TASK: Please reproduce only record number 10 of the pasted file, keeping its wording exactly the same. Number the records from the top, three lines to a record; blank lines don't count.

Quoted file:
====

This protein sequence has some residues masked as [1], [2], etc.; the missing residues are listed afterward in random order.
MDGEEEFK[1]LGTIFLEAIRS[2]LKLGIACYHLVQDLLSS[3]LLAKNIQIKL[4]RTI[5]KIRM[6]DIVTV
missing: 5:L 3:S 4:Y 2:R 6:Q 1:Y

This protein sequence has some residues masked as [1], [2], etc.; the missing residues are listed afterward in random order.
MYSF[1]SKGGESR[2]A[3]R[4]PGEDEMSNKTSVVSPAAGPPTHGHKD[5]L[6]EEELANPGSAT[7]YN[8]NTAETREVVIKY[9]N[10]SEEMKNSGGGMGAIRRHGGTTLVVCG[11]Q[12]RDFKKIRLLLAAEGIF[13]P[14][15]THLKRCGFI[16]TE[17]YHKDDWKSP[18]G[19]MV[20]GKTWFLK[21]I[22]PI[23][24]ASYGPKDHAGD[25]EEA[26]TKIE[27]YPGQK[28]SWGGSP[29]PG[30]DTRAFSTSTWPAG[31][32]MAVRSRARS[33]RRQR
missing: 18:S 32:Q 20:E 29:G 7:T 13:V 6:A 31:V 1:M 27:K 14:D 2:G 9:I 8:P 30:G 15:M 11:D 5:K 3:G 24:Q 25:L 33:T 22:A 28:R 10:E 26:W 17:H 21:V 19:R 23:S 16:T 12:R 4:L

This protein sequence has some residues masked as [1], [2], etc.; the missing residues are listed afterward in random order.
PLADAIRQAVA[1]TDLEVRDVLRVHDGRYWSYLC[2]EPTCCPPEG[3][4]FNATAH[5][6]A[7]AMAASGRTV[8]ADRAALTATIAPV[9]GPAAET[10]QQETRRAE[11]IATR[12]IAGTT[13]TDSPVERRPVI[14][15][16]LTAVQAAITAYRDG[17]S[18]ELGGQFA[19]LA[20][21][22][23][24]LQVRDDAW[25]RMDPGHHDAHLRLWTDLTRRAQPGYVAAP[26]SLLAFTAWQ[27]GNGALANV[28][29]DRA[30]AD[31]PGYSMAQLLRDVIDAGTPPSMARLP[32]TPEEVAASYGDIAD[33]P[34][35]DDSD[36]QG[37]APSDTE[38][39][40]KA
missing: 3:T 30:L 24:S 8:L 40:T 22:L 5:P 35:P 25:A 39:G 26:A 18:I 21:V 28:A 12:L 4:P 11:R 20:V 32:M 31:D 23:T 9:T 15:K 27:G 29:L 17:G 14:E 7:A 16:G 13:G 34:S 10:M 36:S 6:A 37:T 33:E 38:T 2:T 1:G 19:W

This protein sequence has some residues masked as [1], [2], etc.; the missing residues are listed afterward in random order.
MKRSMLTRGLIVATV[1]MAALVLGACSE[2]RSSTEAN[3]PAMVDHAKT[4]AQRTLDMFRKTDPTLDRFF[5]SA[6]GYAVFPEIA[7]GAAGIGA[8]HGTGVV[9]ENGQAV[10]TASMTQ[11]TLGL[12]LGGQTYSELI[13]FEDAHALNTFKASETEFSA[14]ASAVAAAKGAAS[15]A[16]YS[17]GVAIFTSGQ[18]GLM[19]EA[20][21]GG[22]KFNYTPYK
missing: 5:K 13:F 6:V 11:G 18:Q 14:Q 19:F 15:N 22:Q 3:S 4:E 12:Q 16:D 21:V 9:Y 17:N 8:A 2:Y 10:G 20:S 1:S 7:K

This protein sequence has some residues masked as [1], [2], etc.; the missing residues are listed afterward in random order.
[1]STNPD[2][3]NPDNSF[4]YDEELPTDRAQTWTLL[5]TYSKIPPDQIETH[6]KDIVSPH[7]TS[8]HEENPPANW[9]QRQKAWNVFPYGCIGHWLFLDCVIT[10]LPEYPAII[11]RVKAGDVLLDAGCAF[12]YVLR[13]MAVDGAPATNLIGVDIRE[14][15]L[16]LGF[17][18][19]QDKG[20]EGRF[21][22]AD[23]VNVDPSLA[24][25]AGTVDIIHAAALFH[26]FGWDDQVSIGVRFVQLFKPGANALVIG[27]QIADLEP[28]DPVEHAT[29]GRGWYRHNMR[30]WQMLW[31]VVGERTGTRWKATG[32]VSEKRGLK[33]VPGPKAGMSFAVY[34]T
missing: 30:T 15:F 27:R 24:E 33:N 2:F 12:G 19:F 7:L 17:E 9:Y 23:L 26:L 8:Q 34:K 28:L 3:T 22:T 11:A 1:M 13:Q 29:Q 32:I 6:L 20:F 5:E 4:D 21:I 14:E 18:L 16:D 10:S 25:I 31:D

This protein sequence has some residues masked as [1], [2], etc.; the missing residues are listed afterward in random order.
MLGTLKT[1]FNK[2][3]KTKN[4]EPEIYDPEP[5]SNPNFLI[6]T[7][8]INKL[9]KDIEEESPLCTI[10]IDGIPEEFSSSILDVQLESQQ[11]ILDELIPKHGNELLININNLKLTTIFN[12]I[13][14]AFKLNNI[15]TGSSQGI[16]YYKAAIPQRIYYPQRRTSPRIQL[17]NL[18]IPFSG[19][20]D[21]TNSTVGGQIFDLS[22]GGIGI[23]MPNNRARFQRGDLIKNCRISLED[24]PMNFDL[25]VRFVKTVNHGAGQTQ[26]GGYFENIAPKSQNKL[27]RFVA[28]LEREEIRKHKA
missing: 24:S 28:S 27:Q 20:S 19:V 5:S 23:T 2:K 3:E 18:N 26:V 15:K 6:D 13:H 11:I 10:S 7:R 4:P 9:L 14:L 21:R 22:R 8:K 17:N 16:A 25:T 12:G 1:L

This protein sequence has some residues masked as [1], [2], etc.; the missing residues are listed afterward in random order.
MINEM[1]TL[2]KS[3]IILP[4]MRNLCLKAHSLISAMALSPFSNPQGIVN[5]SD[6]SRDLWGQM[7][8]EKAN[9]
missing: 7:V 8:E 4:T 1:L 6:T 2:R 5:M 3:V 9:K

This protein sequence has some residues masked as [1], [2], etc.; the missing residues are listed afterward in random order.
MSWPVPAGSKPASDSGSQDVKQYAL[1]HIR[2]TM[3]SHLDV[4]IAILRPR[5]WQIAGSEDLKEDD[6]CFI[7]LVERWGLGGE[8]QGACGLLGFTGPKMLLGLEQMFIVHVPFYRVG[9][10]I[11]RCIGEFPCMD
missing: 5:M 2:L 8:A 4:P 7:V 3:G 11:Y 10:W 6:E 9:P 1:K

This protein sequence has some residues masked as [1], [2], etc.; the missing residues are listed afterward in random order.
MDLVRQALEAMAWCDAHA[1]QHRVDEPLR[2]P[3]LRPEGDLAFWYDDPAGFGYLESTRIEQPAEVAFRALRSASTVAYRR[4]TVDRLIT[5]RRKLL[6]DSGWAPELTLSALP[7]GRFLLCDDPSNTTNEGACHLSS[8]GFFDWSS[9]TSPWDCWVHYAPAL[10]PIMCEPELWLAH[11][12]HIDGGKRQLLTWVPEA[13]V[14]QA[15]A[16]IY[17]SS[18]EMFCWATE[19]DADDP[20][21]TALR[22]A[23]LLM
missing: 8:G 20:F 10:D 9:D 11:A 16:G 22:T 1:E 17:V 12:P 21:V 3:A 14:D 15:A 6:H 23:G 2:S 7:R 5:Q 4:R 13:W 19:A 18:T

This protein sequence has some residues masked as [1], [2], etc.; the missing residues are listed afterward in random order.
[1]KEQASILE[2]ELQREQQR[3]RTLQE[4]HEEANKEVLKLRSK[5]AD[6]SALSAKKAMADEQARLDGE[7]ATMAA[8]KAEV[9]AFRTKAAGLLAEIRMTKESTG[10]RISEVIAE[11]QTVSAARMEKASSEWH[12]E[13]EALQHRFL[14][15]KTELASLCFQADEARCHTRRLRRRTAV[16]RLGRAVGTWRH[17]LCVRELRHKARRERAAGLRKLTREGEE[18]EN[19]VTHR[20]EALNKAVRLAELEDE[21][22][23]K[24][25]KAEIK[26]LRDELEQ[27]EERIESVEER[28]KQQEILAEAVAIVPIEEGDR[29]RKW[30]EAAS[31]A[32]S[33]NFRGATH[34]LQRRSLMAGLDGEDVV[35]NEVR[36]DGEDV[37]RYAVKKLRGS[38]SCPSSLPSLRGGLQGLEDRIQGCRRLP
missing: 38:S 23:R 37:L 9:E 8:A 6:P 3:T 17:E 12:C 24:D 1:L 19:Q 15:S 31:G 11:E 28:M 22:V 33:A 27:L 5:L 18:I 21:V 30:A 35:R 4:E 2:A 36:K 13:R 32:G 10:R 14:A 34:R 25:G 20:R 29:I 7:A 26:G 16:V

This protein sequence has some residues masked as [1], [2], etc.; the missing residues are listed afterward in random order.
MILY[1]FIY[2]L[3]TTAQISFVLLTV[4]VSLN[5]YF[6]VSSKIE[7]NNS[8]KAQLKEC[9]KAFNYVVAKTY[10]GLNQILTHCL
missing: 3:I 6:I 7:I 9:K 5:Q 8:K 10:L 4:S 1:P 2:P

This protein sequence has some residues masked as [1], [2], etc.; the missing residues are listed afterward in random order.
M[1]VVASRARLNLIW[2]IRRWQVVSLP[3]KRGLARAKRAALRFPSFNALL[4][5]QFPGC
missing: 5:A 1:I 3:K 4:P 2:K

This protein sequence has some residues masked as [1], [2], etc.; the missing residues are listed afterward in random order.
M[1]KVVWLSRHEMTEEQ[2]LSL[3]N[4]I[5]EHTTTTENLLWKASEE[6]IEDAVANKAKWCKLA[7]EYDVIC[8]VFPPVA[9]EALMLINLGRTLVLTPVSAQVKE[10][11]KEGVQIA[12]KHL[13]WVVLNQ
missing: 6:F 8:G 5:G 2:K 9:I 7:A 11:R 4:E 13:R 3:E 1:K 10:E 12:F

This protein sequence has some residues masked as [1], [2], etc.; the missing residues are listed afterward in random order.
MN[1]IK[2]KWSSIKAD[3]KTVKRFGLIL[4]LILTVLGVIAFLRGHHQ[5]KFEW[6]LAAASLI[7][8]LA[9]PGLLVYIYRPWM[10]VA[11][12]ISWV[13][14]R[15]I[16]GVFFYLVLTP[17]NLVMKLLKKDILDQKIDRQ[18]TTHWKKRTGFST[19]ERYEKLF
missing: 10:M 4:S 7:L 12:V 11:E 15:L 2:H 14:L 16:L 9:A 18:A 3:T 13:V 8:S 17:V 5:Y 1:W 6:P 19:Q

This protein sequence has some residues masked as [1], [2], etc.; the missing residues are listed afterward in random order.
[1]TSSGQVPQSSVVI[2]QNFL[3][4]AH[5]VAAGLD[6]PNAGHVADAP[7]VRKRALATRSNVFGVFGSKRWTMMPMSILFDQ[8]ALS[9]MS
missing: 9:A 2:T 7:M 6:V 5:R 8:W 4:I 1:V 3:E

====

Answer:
This protein sequence has some residues masked as [1], [2], etc.; the missing residues are listed afterward in random order.
[1]KEQASILE[2]ELQREQQR[3]RTLQE[4]HEEANKEVLKLRSK[5]AD[6]SALSAKKAMADEQARLDGE[7]ATMAA[8]KAEV[9]AFRTKAAGLLAEIRMTKESTG[10]RISEVIAE[11]QTVSAARMEKASSEWH[12]E[13]EALQHRFL[14][15]KTELASLCFQADEARCHTRRLRRRTAV[16]RLGRAVGTWRH[17]LCVRELRHKARRERAAGLRKLTREGEE[18]EN[19]VTHR[20]EALNKAVRLAELEDE[21][22][23]K[24][25]KAEIK[26]LRDELEQ[27]EERIESVEER[28]KQQEILAEAVAIVPIEEGDR[29]RKW[30]EAAS[31]A[32]S[33]NFRGATH[34]LQRRSLMAGLDGEDVV[35]NEVR[36]DGEDV[37]RYAVKKLRGS[38]SCPSSLPSLRGGLQGLEDRIQGCRRLP
missing: 38:S 23:R 37:L 9:E 8:A 6:P 3:T 17:E 12:C 24:D 1:L 19:Q 15:S 31:G 11:E 28:M 22:V 33:A 27:L 5:L 18:I 21:V 30:A 35:R 4:E 2:A 36:K 13:R 32:G 10:R 14:A 34:R 25:G 20:R 29:I 7:A 26:G 16:V